Historic Alexandria

Friendship Firehouse Museum to Celebrate 249 years of Alexandria Firefighting on August 5

Each year, this family-friendly event is a hit with our community. (Photo: OHA)

From the Office of Historic Alexandria

ALEXANDRIA, VA – The Friendship Firehouse Festival is Saturday, August 5. Join us on the 100 block of South Alfred Street from 9 am to 2 pm and celebrate Friendship’s 249th year. Learn about fire safety today and yesterday, and see Alexandria Fire Department equipment up close.

There will be booths by the Alexandria Police Department and Sheriff’s Office, music performances, displays by community organizations, vendor booths, and food and beverage sales. Join in water play and please-touch artifact activities. Children will receive free toy Friendship firefighting helmets. The Friendship Veterans Fire Engine Association and the Office of Historic Alexandria are presenting this family event.

The Friendship Fire Company, established in 1774, was the first fire company in Alexandria. The Friendship Firehouse is a museum open to the public with the company’s restored 1858 hose-reel carriage on exhibit. Local craftsman Robert F. Prettyman made this ornate apparatus. It is painted midnight blue with white decorative piping and has gilded shields flanking each side of the reel and a brass lantern and bells.

Today, the Friendship Fire Company lives on as the Friendship Veterans Fire Engine Association, dedicated to preserving the past and supporting the future of firefighting in Alexandria.

Info about the history of Friendship Firehouse and firefighting in Alexandria will be free for all. (Photo: OHA)

Friendship went from a handful of early volunteers to hundreds of members and from a small engine shed at the corner of King and Royal Streets to the sturdy firehouse on St. Asaph Street. The building, constructed in 1855, housed the fire apparatus and hose, and the second floor served as a meeting hall.

Friendship volunteers fought fires, of course, but also met to induct new members, elect officers, and plan events like visits to other cities and local parades. New prospects paid one dollar to join and one dollar in annual dues. The funds allowed the company to buy equipment and keep the firehouse and vehicles in good working order. Recruits signed an oath of allegiance to the Friendship Fire Company against all others in the city (rivalries between fire companies were serious business). Finally, members supplied their own uniforms and two leather buckets at each fire.

A future firefighter perhaps, or just a great way to have some fun. (Photo: OHA)

Firefighting duties ended after the Civil War, but the company carried on. At first, Friendship was an independent auxiliary to the city’s first paid city department, formed in 1866. But unable to keep up with the latest technology, the company shifted to boosterism. Members in old-style uniforms paraded on special occasions.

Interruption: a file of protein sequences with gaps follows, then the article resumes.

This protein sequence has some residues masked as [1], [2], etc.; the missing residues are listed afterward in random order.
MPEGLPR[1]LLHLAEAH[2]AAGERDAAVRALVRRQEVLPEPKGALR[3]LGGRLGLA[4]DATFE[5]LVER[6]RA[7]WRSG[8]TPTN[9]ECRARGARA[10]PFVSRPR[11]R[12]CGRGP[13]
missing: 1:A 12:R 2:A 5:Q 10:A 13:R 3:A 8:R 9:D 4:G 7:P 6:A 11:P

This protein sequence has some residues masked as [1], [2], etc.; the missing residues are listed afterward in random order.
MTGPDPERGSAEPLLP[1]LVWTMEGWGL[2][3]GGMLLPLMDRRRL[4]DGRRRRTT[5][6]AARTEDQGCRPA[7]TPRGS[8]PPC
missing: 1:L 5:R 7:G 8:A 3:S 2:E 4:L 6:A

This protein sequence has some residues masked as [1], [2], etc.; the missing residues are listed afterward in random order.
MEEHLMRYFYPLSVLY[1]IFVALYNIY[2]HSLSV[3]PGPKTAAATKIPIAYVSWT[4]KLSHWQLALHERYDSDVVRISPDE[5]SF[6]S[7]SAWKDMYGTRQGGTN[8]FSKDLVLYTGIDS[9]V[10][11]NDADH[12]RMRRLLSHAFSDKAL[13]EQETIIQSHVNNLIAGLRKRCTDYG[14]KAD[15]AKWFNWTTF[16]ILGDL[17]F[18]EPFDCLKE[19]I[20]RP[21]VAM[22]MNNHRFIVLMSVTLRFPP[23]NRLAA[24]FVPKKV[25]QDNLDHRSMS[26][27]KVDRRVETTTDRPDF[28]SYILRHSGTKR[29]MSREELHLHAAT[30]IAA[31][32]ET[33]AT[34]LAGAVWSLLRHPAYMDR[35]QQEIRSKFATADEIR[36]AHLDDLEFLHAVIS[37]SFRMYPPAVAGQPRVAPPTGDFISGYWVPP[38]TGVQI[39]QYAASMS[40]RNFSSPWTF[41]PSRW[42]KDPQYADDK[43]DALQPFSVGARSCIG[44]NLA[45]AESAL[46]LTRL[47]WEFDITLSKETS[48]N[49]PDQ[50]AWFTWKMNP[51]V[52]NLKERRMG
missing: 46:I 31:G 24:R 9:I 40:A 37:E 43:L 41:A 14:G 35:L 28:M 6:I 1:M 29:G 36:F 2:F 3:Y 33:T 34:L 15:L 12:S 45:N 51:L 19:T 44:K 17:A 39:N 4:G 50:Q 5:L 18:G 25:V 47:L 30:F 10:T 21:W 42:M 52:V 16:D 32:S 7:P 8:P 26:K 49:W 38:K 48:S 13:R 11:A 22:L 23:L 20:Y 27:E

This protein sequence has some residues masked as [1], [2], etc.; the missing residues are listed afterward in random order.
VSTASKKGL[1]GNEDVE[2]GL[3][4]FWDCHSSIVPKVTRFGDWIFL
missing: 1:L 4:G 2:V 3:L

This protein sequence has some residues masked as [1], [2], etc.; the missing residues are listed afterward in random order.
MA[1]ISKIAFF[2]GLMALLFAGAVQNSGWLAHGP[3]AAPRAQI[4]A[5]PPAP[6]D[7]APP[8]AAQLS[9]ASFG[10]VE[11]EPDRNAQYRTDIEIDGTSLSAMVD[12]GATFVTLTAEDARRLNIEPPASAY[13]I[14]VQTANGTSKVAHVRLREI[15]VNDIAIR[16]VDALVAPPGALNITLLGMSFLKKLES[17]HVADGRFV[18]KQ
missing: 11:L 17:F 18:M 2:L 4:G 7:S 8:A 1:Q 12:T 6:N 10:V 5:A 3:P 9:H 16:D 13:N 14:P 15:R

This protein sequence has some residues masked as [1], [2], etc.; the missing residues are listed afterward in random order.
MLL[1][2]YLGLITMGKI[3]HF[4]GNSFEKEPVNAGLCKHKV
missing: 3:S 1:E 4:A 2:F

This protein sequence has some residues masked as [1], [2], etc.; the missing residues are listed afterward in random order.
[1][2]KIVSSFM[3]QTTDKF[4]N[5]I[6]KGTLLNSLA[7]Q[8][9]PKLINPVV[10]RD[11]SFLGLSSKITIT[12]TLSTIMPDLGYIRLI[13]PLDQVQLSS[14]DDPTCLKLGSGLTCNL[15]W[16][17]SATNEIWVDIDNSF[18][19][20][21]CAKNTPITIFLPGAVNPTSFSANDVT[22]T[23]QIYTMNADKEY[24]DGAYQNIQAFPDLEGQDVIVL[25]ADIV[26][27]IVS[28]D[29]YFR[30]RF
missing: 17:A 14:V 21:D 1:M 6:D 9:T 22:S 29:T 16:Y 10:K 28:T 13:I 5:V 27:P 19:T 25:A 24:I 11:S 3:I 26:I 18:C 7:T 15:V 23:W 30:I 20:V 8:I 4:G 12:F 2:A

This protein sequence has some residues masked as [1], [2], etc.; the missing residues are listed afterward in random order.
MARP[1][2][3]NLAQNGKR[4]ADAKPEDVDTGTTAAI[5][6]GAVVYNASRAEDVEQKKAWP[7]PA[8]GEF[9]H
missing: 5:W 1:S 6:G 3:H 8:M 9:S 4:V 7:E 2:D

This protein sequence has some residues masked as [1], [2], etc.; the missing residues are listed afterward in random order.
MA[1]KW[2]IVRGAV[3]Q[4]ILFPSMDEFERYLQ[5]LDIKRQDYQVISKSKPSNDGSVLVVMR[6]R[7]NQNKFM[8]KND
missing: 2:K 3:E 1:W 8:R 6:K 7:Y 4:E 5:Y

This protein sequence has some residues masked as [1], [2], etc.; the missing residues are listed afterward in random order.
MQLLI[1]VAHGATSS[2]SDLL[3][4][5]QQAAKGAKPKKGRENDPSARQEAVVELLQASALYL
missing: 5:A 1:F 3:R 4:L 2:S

Interest in local and national history grew between the 1875 centennial and the 1899 anniversary of George Washington’s death. Alexandria and nearby Mount Vernon became tourist destinations. By 1904, Friendship shifted focus again, this time to preservation. The new Friendship Veterans Fire Engine Association “was determined to repair and improve the company’s house.” The association undertook repairs and renovations, including swapping packed earth for brick floors on the first level. In 1921, it opened the firehouse doors to the public, hoping it would be, as an Alexandria Gazette headline proclaimed, a “Mecca for hundreds of tourists visiting this city.”

The association operated the firehouse as a historic site until 1988 when it was gifted to the City of Alexandria. Today, it functions as one of the many museums under the Office of Historic Alexandria.

Membership in the Friendship Veterans Fire Engine Association has changed as well. Gone are the loyalty oath, uniforms, and obligatory fire buckets. The old hose-reel carriage is still in the sturdy firehouse but as a museum object rather than a parade piece. Annual dues now fund the many Association activities, from museum conservation efforts to yearly scholarship awards for firefighters and their families.

As in the past, the association has events like the annual Firehouse Festival and a special breakfast event that kicks off every President’s Day in Alexandria. Recent keynote speakers have included Dr. Douglas Bradburn, the president and CEO of Mount Vernon, and retired US Navy Captain Eugene McDaniel. The association also helps support the Alexandria Fire Department, from providing meals at fire stations during the pandemic to participating in the annual Firefighters Memorial Service every October.

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